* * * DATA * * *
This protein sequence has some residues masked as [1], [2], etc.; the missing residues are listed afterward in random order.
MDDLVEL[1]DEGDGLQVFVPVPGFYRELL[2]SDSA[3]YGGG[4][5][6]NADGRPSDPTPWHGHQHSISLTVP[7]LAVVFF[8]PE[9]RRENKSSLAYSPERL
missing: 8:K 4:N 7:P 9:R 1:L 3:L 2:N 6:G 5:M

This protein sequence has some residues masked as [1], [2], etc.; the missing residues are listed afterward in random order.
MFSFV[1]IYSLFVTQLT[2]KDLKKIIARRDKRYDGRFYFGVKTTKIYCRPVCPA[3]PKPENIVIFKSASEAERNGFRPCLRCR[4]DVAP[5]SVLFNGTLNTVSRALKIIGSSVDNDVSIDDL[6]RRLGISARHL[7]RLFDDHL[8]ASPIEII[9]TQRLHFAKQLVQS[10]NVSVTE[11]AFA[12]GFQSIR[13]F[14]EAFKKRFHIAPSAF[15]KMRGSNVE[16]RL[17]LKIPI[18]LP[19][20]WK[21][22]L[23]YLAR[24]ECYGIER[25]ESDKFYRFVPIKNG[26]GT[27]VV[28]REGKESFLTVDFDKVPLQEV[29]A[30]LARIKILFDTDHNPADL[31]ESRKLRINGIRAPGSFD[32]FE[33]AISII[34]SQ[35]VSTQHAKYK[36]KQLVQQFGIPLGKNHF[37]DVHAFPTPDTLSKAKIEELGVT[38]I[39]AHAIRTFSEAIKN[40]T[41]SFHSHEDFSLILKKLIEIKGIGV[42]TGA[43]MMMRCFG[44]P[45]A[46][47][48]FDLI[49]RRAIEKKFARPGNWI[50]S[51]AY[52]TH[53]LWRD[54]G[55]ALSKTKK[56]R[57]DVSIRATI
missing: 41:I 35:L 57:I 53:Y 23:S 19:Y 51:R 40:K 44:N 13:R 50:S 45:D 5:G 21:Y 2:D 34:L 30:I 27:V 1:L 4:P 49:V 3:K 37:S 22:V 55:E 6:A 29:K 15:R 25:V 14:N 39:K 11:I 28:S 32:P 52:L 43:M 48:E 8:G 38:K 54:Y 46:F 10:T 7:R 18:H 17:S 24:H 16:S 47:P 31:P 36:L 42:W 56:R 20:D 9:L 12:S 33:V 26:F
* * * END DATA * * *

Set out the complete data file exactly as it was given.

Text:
This protein sequence has some residues masked as [1], [2], etc.; the missing residues are listed afterward in random order.
MDDLVEL[1]DEGDGLQVFVPVPGFYRELL[2]SDSA[3]YGGG[4][5][6]NADGRPSDPTPWHGHQHSISLTVP[7]LAVVFF[8]PE[9]RRENKSSLAYSPERL
missing: 8:K 4:N 7:P 9:R 1:L 3:L 2:N 6:G 5:M

This protein sequence has some residues masked as [1], [2], etc.; the missing residues are listed afterward in random order.
MFSFV[1]IYSLFVTQLT[2]KDLKKIIARRDKRYDGRFYFGVKTTKIYCRPVCPA[3]PKPENIVIFKSASEAERNGFRPCLRCR[4]DVAP[5]SVLFNGTLNTVSRALKIIGSSVDNDVSIDDL[6]RRLGISARHL[7]RLFDDHL[8]ASPIEII[9]TQRLHFAKQLVQS[10]NVSVTE[11]AFA[12]GFQSIR[13]F[14]EAFKKRFHIAPSAF[15]KMRGSNVE[16]RL[17]LKIPI[18]LP[19][20]WK[21][22]L[23]YLAR[24]ECYGIER[25]ESDKFYRFVPIKNG[26]GT[27]VV[28]REGKESFLTVDFDKVPLQEV[29]A[30]LARIKILFDTDHNPADL[31]ESRKLRINGIRAPGSFD[32]FE[33]AISII[34]SQ[35]VSTQHAKYK[36]KQLVQQFGIPLGKNHF[37]DVHAFPTPDTLSKAKIEELGVT[38]I[39]AHAIRTFSEAIKN[40]T[41]SFHSHEDFSLILKKLIEIKGIGV[42]TGA[43]MMMRCFG[44]P[45]A[46][47][48]FDLI[49]RRAIEKKFARPGNWI[50]S[51]AY[52]TH[53]LWRD[54]G[55]ALSKTKK[56]R[57]DVSIRATI
missing: 41:I 35:L 57:I 53:Y 23:S 19:Y 51:R 40:K 44:N 13:R 50:S 45:D 5:G 21:Y 2:D 34:L 30:I 27:V 1:L 4:P 49:V 3:K 37:S 22:V 55:E 6:A 29:K 15:R 25:V 14:N 39:K 11:I 28:S 32:P 52:L 43:M 48:E 8:G 38:K 54:Y 46:F 10:T 7:R 18:H 17:S 24:H 16:S 47:P 31:P 36:L 42:W 56:R 20:D 9:L 12:S 33:V 26:F